It is not an answer to the plaintiff's claim to say that he might have sued Wyman at law for the money collected, and not paid over, or that he might have brought replevin at trover for the goods, or some of them. These remedies were not adequate. They would have given him only partial relief. The only adequate remedy was a proceeding in equity in which Wyman could be held to account for all the plaintiff's property, or all the Shaws' property on which plaintiff had a lien, and ordered either to pay the debt due the plaintiff or to give plaintiff the securities, from the proceeds of which plaintiff could pay himself. Holden v. Hoyt, 134 Mass. 181; Boyce's Exr's v. Grundy, 3 Pet. 210.

As to defendant Wyman's exceptions. Neither the Bank of Montreal, nor Morton, Rose & Co., were necessary parties to the suit. They did not hold the title or right to the possession of any of the property, and they had no contract with or relation to Wyman. A mortgagee or pledgee is entitled to charge reasonable compensation for his services in selling the security. Varnum v. Meserve, 8 Allen, 161. Upon similar grounds, a mortgagee in possession is entitled to commissions on rents received. Gibson v. Crehore, 5 Pick. 146; Gerrish v. Black, 104 Mass. 400; Montague v. Railroad, 124 Mass. 247; Adams v. Brown, 7 Cush. 220. The master properly declined to allow Wyman to deduct from the value of the collateral the amount of his commission for selling it. These sales were made without authority, and in defiance of plaintiff's rights. There was no express contract to pay for his services, and none can be implied under the circumstances.

John C. Lane, for defendants Thaxter Shaw and Fayette and Brackley Shaw.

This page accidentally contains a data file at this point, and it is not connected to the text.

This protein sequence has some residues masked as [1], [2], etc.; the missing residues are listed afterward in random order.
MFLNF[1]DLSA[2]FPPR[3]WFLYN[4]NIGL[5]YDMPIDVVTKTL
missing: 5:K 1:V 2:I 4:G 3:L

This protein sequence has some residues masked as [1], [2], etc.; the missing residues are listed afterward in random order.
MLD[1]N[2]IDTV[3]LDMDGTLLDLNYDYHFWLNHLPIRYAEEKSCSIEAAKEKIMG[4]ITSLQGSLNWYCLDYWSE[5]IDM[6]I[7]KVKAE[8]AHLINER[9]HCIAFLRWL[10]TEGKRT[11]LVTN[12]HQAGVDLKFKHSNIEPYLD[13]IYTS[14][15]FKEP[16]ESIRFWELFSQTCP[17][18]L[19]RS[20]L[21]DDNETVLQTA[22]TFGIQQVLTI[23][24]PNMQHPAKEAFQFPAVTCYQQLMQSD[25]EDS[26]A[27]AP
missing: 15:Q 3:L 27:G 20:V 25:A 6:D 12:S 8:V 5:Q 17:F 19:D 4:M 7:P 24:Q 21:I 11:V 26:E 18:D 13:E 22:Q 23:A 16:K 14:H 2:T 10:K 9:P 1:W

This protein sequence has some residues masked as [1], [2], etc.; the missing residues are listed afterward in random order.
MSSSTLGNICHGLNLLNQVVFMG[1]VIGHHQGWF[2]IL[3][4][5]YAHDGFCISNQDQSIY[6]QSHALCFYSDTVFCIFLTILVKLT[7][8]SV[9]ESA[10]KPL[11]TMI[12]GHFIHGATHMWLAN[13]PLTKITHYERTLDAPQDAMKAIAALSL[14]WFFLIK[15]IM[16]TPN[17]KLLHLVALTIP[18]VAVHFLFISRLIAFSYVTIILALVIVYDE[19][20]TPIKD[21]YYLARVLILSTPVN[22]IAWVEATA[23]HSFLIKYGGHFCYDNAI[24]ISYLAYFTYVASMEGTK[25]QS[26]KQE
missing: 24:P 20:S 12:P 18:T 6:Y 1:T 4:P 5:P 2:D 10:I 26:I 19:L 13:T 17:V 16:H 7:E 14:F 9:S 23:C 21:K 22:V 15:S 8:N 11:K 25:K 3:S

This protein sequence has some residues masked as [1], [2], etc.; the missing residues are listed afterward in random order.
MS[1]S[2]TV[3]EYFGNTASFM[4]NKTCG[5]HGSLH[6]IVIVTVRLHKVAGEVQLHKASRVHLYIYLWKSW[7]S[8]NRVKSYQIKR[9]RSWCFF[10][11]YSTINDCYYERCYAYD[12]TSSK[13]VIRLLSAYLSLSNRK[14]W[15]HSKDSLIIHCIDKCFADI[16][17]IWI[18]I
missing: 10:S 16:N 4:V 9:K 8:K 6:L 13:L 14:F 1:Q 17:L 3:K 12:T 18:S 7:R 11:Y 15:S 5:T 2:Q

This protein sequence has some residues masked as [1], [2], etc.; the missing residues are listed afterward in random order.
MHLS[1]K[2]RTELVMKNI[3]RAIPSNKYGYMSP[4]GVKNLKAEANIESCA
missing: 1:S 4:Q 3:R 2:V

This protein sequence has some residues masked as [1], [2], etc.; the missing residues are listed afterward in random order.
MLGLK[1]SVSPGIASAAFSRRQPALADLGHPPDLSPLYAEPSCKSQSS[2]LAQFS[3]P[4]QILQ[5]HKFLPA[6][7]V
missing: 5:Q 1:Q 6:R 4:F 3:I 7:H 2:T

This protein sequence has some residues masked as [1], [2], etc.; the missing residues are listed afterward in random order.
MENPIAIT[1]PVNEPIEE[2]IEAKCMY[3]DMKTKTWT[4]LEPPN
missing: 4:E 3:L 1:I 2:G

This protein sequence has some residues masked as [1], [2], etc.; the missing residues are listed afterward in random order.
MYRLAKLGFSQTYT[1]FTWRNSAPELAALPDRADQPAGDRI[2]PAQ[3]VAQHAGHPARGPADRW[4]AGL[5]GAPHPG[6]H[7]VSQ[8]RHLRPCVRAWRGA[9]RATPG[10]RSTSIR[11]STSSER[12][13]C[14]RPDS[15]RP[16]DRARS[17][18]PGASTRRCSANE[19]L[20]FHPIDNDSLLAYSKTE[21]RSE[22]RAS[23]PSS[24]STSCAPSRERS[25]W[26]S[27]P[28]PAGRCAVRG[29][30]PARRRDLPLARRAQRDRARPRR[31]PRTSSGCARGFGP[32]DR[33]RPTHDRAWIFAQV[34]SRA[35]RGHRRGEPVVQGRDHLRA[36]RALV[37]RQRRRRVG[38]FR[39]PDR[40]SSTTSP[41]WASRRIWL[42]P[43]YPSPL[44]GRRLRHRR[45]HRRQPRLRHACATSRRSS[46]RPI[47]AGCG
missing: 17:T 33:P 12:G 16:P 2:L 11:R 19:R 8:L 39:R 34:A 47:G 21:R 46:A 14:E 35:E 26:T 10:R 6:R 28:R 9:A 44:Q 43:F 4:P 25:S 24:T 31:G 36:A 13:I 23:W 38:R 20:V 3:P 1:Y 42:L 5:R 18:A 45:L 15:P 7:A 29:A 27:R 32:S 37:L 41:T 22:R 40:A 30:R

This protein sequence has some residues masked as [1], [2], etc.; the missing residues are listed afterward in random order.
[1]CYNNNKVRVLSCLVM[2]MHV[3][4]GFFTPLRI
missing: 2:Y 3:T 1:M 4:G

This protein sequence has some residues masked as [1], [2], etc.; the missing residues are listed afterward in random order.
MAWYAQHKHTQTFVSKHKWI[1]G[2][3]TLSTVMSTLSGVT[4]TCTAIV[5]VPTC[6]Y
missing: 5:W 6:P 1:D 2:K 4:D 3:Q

It seems that in accordance with the practice in this court, the question whether and what alterations should be made in the master's report will be heard by the court, and the master's report amended under an order of the court without giving the case back to the master for a rehearing. Aldr.Eq.Pl. & Pr. 153. And even if referred back to the master for correction, this may be done by an order pointing out the particulars in which the report is to be corrected, and without permitting further evidence to be introduced, or arguments had before the master. Heywood v. Miner, 102 Mass. 466. The report of a master on questions of fact referred to him, depending upon conflicting evidence, is not conclusive. Drew v. Beard, 107 Mass. 64. The pledge of letter of credit hides was lost. To render a pledge valid as a security, there must be not only a delivery to the pledgee, but also continued possession thereof by him. If he relinquish possession, the pledge no longer exists. Bonsey v. Amee, 8 Pick. 238; Kimball v. Hildreth, 8 Allen, 167; Homes v. Crane, 2 Pick. 610. See, also, Walker v. Staples, 5 Allen, 34; Whittaker v. Sumner, 20 Pick. 399. Jones, Pledges, §§ 1, 4, 23, 40; Thompson v. Dolliver, 132 Mass. 103. A pledgeor in possession can give a good title to a bona fide purchaser. Jones, Pledges, § 47, and cases cited. Way v. Davidson, 12 Gray, 467; Bodenhammer v. Newsom, 5 Jones, (N.C.) 107; Martin v. Reid, 11 C.B. (N.S.) 730; Macomber v. Parker, 14 Pick. 507; Kimball v. Hildreth, supra; Thayer v. Dwight, 104 Mass. 257; Black v. Bogert, 65 N.Y. 601. That the lien created by a pledge can be maintained only by a continued possession of the property, see Collins v. Buck, 63 Me. 459; Beeman v. Lawton, 37 Me. 544; Day v. Swift, 48 Me. 368; Eastman v. Avery, 23 Me. 248; Mosher v. Smith, 67 Me. 172. Also, Shaw v. Wilshire, 65 Me. 485. For a case in which it was attempted that the property pledged should be held as agent for the pledgeor, see Casey v. Cavaroc, 96 U.S. 467; Thacher v. Moors, 134 Mass. 156.